Americans’ cellphone bills are rising for the first time in nearly two years as wireless service providers pull back on promotions.
Americans are messaging friends, streaming videos and summoning transportation and other services on their smartphones more than ever. Over the past two years, they have benefited from lower bills and unlimited data usage as national wireless providers have competed fiercely for new customers.
New consumer-price data suggest the promotion craze may be petering out. The consumer-price index for wireless phone service, an indicator of current offers from cellphone service providers, ticked up 0.3% in June from a year earlier, according to the Labor Department, the first such increase since July 2016.
Prices for wireless phone service declined so dramatically in 2017 that former Federal Reserve Chairwoman Janet Yellen said it was a factor in the U.S.’s low inflation.
“In terms of promotional intensity, things have cooled quite a bit,” said
principal of research firm Wave7 Research.
who works in Cleveland on digital forensics for mobile devices and computers at SecureData Inc., has been shopping for a new cellphone plan but hasn’t been able to find a deal that he thinks is worth pursuing.
About a year ago, several plans looked appealing, but now carriers “just keep tacking on restrictions,” he said. “Everyone advertises unlimited service. It’s not unlimited. The fine print is ridiculous,” Mr. Buxton said.
the two U.S. wireless companies that had been most aggressive in cutting prices, signaled earlier this year that they would scale back discounts. The two companies are now seeking regulatory approval to merge into a wireless giant with a subscriber base comparable to behemoths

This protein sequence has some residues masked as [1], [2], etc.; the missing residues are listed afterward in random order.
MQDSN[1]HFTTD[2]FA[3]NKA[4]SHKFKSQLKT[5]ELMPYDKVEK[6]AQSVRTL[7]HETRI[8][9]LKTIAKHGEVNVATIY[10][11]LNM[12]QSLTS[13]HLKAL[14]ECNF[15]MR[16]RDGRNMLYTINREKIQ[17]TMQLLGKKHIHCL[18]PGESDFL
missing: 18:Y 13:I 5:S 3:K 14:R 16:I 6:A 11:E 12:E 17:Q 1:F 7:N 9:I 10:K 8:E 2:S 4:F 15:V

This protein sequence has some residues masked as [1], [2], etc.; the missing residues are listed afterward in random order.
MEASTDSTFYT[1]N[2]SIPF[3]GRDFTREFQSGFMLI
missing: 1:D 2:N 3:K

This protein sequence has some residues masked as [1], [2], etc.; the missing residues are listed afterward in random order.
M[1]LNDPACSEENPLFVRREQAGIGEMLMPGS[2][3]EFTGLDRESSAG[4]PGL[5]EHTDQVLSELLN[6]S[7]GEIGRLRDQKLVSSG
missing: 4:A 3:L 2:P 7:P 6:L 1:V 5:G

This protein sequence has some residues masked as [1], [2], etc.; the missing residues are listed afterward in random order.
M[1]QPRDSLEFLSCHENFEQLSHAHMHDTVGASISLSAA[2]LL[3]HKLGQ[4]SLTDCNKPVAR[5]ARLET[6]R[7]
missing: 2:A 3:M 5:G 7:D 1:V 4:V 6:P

managing partner at private-equity firm SagePointe Capital and a former Sprint executive, said Sprint and T-Mobile have been at the forefront of offering discounted pricing plans to gain subscribers, but doing so can mean having less money to invest in network upgrades and pay down debt. Wireless carriers are investing heavily to develop faster so-called 5G networks.
“At some point in time you have to have some stabilization around your pricing plans to be able to meet all the various needs they have,” he said. When those two companies cut back on price discounts, “it allows AT&T and Verizon to hold steady” on their pricing, he added.
Critics of the proposed Sprint and T-Mobile merger have said the tie-up is likely to dampen competition among wireless providers by reducing the number of large carriers, while the companies have said the combined company will be better able to take on rivals than as separate companies. Executives have said they would spend heavily on the combined firm’s network and create new jobs.
The vast majority—95%—of American adults now own a cellphone, according to industry trade group CTIA, and they used 15.7 trillion megabytes of mobile data in 2017, up from 4.1 trillion in 2014.
That presents wireless carriers with a challenge of trying to keep and win new customers while spending money to grow their networks so that they can handle the increased demand for data.
Sprint on Thursday announced a new, tiered unlimited plan that replaced its prior offer of five unlimited lines for $100. The monthly cost per line for five lines will now be $22 for its top-tier unlimited plan, up from $20 under the previous promotion.
Dow Draper, Sprint chief commercial officer, said the firm’s new plans gave customers a choice of a feature-heavy plan with streaming-video service Hulu and streaming music service Tidal and a more basic unlimited plan.
“Including that kind of content is becoming important,” Mr. Draper said, adding that consumers’ overall bills could be lower taking into account the services they get through the deal.
T-Mobile last year began offering some subscribers free access to
AT&T, which recently completed its deal to buy Time Warner Inc., offers subscribers of its new unlimited plan a free “skinny bundle” of television channels and access to other content such as HBO.
Verizon last month started allowing customers to select different tiers of “unlimited” data plans within a single family plan.
vice president of consumer marketing at Verizon, said that provided customers “even more value because they can get exactly what they want, without paying for what they don’t.”
AT&T and Sprint also recently raised the administrative fees they charge customers, The Wall Street Journal reported last month.
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